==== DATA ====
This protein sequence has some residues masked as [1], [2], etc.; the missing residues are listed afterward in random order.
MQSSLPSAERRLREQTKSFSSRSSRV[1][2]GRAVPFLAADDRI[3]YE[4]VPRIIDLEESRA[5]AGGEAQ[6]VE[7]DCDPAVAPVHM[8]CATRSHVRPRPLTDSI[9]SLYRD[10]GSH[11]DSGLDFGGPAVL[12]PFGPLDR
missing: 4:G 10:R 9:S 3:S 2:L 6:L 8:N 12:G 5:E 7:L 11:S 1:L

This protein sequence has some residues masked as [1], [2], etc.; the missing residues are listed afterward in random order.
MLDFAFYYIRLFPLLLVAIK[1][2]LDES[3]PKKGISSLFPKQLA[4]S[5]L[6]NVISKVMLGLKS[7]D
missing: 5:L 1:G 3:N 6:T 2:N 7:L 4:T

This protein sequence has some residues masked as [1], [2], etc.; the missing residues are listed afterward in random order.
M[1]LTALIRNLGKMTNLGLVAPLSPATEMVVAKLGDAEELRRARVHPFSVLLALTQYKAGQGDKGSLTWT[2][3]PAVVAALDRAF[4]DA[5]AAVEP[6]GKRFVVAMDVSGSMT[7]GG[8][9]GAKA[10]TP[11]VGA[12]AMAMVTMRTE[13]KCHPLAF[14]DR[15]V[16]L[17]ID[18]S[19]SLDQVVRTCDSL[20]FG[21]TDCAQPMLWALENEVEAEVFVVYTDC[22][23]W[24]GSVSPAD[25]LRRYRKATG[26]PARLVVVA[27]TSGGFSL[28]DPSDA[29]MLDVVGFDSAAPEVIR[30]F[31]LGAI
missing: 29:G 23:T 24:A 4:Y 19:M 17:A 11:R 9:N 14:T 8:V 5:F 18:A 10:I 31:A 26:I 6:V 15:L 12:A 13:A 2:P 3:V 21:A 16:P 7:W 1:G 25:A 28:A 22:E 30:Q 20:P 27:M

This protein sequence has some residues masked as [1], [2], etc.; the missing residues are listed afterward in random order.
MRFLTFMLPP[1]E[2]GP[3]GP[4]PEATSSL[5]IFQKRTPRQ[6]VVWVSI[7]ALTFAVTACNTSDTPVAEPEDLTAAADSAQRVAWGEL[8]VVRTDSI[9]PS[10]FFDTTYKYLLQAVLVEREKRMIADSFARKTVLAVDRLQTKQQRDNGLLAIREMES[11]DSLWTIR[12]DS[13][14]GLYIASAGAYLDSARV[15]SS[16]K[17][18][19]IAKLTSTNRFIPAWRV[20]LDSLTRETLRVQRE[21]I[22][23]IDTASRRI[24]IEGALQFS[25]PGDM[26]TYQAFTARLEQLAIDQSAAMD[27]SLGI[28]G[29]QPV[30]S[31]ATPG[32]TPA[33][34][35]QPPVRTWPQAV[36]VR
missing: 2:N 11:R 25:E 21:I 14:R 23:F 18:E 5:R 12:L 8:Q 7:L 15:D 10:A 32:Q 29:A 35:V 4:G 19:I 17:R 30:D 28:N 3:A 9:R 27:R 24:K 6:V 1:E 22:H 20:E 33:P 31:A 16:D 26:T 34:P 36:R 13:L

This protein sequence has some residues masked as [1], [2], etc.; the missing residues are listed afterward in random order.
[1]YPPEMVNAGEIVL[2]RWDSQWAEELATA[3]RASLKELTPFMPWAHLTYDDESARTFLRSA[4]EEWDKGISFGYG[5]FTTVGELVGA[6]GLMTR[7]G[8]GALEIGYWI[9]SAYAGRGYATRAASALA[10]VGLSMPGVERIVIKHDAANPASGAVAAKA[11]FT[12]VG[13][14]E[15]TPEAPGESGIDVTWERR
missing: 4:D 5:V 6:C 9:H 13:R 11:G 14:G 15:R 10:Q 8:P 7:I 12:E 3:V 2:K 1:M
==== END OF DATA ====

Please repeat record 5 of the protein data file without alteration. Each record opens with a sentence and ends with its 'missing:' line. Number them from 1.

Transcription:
This protein sequence has some residues masked as [1], [2], etc.; the missing residues are listed afterward in random order.
[1]YPPEMVNAGEIVL[2]RWDSQWAEELATA[3]RASLKELTPFMPWAHLTYDDESARTFLRSA[4]EEWDKGISFGYG[5]FTTVGELVGA[6]GLMTR[7]G[8]GALEIGYWI[9]SAYAGRGYATRAASALA[10]VGLSMPGVERIVIKHDAANPASGAVAAKA[11]FT[12]VG[13][14]E[15]TPEAPGESGIDVTWERR
missing: 4:D 5:V 6:C 9:H 13:R 11:G 14:G 15:R 10:Q 8:P 7:I 12:E 3:V 2:K 1:M